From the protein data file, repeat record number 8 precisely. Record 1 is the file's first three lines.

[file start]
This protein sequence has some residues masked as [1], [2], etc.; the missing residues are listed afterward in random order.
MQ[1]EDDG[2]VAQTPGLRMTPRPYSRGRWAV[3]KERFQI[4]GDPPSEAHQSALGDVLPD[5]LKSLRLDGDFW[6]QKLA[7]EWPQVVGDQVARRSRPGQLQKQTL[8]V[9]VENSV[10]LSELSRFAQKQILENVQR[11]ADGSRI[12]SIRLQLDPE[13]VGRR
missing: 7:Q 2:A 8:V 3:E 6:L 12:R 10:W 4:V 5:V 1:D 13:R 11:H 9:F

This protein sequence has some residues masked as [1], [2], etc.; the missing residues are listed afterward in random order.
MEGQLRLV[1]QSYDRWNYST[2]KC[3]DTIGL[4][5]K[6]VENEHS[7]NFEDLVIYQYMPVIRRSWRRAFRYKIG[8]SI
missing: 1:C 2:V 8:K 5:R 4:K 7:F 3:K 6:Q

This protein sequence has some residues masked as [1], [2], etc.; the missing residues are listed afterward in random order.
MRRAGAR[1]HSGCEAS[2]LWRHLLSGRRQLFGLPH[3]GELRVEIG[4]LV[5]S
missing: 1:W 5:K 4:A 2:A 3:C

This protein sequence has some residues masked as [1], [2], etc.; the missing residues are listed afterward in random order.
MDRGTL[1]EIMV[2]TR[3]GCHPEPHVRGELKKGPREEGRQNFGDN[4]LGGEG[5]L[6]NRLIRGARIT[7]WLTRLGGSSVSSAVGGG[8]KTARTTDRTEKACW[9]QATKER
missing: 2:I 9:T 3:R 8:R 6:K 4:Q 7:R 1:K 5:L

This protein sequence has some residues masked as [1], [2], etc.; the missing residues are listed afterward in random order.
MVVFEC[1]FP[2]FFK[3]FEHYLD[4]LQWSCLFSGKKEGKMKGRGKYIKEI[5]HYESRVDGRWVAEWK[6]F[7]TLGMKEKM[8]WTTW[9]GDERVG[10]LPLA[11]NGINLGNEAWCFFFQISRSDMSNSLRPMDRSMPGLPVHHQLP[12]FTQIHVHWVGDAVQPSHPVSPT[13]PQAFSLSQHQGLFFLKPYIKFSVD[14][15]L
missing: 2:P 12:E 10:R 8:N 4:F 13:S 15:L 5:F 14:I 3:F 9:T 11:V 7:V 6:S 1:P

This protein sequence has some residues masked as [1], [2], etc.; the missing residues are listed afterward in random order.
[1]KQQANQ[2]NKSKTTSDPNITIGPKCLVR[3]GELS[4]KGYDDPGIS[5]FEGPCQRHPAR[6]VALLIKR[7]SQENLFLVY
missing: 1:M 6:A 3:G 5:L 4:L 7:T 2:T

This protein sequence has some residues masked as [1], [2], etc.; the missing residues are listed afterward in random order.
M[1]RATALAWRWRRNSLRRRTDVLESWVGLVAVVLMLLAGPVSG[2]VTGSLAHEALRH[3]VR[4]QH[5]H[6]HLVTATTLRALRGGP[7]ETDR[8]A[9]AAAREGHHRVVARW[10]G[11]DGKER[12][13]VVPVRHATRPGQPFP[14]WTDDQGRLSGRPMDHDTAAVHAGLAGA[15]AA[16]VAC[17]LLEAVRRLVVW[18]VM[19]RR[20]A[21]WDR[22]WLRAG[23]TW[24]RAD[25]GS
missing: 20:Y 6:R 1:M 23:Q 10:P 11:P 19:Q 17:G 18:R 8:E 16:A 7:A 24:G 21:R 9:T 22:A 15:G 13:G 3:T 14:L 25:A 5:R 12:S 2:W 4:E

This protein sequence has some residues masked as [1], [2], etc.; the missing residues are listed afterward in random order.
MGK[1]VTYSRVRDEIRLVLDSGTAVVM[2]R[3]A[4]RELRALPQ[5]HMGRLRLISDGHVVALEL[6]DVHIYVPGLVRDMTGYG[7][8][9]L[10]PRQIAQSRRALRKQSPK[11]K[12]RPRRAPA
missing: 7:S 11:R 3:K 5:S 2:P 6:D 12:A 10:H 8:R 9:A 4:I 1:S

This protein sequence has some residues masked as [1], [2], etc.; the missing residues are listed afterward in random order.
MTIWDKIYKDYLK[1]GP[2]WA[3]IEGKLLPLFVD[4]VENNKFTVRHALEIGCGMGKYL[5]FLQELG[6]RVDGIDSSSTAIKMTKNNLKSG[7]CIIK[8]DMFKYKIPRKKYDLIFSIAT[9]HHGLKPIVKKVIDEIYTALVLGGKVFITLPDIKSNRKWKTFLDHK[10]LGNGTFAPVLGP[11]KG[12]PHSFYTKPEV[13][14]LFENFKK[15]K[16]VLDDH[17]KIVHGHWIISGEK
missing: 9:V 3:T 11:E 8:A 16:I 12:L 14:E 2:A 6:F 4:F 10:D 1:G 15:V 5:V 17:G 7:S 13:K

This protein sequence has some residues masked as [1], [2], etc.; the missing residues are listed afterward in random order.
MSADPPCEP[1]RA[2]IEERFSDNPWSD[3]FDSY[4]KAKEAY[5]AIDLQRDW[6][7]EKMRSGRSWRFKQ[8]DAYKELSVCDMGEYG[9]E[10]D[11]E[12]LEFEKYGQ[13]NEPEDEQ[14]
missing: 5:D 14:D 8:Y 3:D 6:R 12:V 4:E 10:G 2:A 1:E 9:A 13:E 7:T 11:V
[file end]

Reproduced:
This protein sequence has some residues masked as [1], [2], etc.; the missing residues are listed afterward in random order.
MGK[1]VTYSRVRDEIRLVLDSGTAVVM[2]R[3]A[4]RELRALPQ[5]HMGRLRLISDGHVVALEL[6]DVHIYVPGLVRDMTGYG[7][8][9]L[10]PRQIAQSRRALRKQSPK[11]K[12]RPRRAPA
missing: 7:S 11:R 3:K 5:S 2:P 6:D 12:A 10:H 8:R 9:A 4:I 1:S